Listened to the Kojo Nnamdi on WAMU. He talked about the recent hacking of some PBS news site into which was inserted a fake story of Tupac Shakur living secretly in New Zealand in retaliation for unfavorable NPR coverage of Wikileaks. Apparently that sort of shenanigans is now called, not hacking, but hacktivism.

Tonight I get to spend a few hours watching a one month old baby named Theo, as well as America’s Got Talent . Mostly I watched Theo, talking to him and his dog constantly. Both were well behaved. I have only seen AGT once before. Good and fabulously bad. I think about a TV show idea my friend Dave and I talked about days before—Chipotle’s Got Talent, wherein we would travel to a different Chipotle restaurant each week and see who there had talent. Not my best or worst idea this week.

Wednesday, June 1

All day meeting today about research methodology for inclusion of Transgender questions in large population-based studies. I can’t believe it either. No culture of any kind today apparently. On the way home after the meeting and a quick stop at the office, I listen on my iPod (is it called that if it’s in my iPhone?) to Jennifer Leitham‘s album Left Coast Story. Leitham is a jazz upright bass player. She’s had a few solo albums (are they still called that?) since her previous career playing with folks like Mel Torme and Doc Severinsen. Apparently, a particularly interesting thing about her is that she is a rare left-handed bass player.

Everywhere in my world, I’m reading that it’s the 30th anniversary of the HIV/AIDS epidemic. I think about all the people and art we’ve lost. I dwell on Freddie Mercury. I google lists of people who have died of HIV/AIDS. I wander and wonder through the list.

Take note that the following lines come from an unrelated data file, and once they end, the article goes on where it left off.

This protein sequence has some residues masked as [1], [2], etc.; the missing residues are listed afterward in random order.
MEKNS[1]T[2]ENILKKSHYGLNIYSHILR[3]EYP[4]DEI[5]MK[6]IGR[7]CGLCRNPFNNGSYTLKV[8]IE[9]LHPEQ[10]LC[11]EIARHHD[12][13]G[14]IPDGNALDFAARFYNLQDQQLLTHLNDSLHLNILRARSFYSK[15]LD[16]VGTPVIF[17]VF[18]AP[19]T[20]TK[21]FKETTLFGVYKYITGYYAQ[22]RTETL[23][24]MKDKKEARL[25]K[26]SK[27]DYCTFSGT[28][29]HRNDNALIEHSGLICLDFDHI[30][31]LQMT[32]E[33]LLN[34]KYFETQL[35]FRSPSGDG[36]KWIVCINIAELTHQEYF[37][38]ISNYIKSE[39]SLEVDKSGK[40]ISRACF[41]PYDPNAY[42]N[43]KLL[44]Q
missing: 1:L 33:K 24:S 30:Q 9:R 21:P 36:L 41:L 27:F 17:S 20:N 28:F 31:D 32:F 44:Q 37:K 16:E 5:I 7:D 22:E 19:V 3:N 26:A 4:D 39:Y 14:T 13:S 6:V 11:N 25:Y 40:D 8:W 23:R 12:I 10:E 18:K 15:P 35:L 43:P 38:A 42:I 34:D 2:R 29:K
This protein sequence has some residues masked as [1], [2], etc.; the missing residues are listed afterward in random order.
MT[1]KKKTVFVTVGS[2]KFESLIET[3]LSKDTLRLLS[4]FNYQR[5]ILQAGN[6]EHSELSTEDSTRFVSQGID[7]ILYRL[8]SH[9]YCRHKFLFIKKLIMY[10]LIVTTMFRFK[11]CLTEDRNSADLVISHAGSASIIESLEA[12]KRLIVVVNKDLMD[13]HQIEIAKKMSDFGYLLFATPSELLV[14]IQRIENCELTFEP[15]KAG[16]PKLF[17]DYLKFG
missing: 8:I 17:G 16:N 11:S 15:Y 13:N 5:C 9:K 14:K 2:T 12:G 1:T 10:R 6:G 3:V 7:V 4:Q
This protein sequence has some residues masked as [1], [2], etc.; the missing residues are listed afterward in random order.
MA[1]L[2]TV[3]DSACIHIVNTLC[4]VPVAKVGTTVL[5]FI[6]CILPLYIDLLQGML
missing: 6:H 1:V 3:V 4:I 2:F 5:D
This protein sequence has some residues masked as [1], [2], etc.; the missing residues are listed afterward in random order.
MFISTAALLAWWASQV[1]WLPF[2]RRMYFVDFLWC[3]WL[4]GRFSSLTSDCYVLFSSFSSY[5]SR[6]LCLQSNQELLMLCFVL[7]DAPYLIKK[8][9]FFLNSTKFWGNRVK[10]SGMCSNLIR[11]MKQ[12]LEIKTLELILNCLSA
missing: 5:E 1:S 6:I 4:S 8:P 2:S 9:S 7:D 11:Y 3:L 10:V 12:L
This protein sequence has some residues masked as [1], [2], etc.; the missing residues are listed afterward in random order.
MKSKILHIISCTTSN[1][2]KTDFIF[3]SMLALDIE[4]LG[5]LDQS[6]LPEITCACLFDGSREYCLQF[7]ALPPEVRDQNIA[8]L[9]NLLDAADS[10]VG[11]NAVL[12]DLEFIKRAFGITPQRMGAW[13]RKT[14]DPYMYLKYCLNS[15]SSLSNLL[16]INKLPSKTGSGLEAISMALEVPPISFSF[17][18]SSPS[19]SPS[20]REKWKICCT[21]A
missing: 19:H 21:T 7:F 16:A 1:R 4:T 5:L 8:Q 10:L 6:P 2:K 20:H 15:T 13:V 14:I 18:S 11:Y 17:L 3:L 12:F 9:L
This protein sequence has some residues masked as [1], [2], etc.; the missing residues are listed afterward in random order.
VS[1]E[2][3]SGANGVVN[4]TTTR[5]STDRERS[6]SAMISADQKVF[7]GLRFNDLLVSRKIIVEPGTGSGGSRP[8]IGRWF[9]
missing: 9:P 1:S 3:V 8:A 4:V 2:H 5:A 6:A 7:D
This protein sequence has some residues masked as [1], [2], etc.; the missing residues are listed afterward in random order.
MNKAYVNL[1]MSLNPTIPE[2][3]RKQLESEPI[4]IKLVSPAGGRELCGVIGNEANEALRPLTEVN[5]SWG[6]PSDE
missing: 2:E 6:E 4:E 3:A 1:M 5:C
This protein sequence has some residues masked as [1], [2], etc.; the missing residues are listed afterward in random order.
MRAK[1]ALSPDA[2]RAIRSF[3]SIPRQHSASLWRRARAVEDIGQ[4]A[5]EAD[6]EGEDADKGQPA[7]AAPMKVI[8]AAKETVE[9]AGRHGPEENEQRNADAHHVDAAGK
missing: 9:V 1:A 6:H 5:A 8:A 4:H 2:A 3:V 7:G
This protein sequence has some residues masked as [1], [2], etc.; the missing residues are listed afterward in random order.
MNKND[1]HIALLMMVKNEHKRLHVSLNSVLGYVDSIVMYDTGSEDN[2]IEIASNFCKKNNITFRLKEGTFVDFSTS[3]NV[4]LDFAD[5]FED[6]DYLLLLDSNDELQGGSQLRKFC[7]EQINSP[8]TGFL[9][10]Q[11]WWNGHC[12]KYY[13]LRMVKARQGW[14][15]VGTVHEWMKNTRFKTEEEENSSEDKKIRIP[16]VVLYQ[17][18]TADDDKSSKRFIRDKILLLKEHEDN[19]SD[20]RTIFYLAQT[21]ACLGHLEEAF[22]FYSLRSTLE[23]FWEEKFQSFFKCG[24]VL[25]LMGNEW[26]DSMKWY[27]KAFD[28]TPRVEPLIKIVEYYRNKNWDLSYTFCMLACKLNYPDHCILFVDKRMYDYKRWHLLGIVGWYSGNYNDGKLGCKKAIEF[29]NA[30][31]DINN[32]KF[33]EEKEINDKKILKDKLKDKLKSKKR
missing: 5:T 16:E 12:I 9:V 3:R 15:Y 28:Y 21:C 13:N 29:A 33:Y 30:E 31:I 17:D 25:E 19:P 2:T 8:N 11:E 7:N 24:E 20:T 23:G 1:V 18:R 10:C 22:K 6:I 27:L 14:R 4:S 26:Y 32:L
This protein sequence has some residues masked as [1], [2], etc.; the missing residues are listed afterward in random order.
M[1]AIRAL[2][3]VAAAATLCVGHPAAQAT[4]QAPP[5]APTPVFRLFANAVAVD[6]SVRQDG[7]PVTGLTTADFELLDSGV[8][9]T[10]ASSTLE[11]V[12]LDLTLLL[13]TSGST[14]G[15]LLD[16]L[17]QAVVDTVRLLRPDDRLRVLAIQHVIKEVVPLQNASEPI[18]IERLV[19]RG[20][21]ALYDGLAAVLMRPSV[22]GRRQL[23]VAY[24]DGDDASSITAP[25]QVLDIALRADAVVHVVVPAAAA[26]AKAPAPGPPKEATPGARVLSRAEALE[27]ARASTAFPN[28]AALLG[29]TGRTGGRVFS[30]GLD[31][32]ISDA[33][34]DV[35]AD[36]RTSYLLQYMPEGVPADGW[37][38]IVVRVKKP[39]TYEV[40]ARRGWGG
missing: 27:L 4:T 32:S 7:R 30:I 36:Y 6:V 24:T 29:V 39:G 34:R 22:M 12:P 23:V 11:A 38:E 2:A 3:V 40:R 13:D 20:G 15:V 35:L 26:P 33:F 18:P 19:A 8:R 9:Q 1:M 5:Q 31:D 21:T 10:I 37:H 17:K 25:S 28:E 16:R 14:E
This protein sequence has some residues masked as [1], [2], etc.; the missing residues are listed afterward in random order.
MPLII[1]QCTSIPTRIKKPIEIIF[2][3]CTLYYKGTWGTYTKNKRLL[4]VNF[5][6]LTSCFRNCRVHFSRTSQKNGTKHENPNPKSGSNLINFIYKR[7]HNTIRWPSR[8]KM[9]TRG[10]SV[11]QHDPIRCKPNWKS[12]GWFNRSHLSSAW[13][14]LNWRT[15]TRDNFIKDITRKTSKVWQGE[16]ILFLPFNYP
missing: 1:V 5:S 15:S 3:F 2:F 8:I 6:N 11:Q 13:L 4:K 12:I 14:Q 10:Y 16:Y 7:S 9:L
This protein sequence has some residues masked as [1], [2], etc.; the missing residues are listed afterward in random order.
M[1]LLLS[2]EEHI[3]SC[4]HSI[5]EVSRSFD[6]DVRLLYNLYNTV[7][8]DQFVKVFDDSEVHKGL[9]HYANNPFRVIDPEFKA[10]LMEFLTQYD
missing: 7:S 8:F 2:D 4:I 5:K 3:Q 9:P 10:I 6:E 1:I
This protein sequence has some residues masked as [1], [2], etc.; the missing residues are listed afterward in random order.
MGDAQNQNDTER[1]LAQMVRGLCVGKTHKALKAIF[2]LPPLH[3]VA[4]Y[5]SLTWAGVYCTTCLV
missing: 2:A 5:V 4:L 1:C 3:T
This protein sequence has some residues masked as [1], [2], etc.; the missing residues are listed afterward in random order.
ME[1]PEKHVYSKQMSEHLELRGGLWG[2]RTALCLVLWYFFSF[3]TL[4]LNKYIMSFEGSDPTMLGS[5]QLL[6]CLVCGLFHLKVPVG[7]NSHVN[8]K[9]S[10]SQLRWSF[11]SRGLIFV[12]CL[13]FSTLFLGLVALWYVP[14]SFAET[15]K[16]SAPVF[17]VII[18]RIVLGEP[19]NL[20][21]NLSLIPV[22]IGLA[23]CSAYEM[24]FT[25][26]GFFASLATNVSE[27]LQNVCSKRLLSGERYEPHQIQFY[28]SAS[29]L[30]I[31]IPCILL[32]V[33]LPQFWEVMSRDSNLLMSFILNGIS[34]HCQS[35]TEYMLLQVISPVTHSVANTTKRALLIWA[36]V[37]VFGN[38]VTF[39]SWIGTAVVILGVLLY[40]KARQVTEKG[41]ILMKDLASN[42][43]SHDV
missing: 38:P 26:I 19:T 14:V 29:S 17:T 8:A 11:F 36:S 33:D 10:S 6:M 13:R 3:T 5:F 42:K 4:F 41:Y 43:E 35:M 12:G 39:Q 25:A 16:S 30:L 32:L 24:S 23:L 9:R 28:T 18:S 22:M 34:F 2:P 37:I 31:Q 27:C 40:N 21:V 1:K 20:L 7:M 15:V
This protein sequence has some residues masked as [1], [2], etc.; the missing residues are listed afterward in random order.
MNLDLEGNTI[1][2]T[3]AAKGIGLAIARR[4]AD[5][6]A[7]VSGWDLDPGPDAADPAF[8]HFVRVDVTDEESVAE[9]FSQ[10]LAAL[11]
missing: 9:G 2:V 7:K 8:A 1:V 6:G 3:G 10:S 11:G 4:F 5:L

Thursday, June 2

Another new favorite singer: At Union Station on the way to the Philly Transgender Health Conference, I hear a song I like in a shop. Shazam! That is, I use the Shazam app on my iPhone and learn that the song is “Red Cape” by Priscilla Ahn. The opening is a little bit Natalie Merchant and it has a nice hook.

At 30th Street Station, I see three soldiers in camouflage fatigues. I decide to open my presentation later that day at the health conference. I’ll use that as my opening: “I just figured out today that I have a superpower. I am impervious to camouflage. I could see them.”

Later: Camouflage gag well received.

Dinner at Horizons—among the best vegan restaurants in the country. I’m roughly a 16-year vegan and this is the first or second best ever. Excellent vegan creme brûlée. Is that even possible? Coconut milk.

Friday June 3, 2011

I’m flying PHL to ORD for the Be-All Transgender conference. I’m a lunch speaker…first a tribute to a departed friend, Julie Johnson, and then an update on federal policy. I use the camouflage thing again. It’s a keeper. When you speak a lot, you need a repertoire so keepers are good. I’ll use this twenty times this year.

I’m reading Chaz Bono’s new book Transition because I’m interested, he’s a friend and I’m facilitating an onstage conversation with him tomorrow. Great guy. Great book. The book feels very real.

At dinner banquet, a hypnotist performs. I’ve never seen such before. I leave early to sleep, presumably under my own will.

I’ll fall asleep to Pandora Sade station. For me Pandora is for sometimes 1) finding new music or 2) atmospheric tone with particular songs incidental. Tonight = tone.

Saturday June 4, 2011

I wake up in my hotel room in Chicago. I’m singing “All Cried Out” by Lisa Lisa and the Cult Jam. iTunes. Downloaded. I tell someone about it once I get to the lobby. They don’t know the song so I sing it again.

At lunch, Chaz Bono and I are on the stage. We talk about his new book, which I haven’t quite finished, and his very solid new documentary, Becoming Chaz, which I saw a few weeks ago on Oprah’s new network OWN.

On my way to the airport and then at the airport, I listen to a shuffle of songs downloaded during past three months: “Hurt” by Johnny Cash, “Stan” by Eminem, “Before it Breaks” by Brandi Carlile, and “New Way” by Ana Diaz.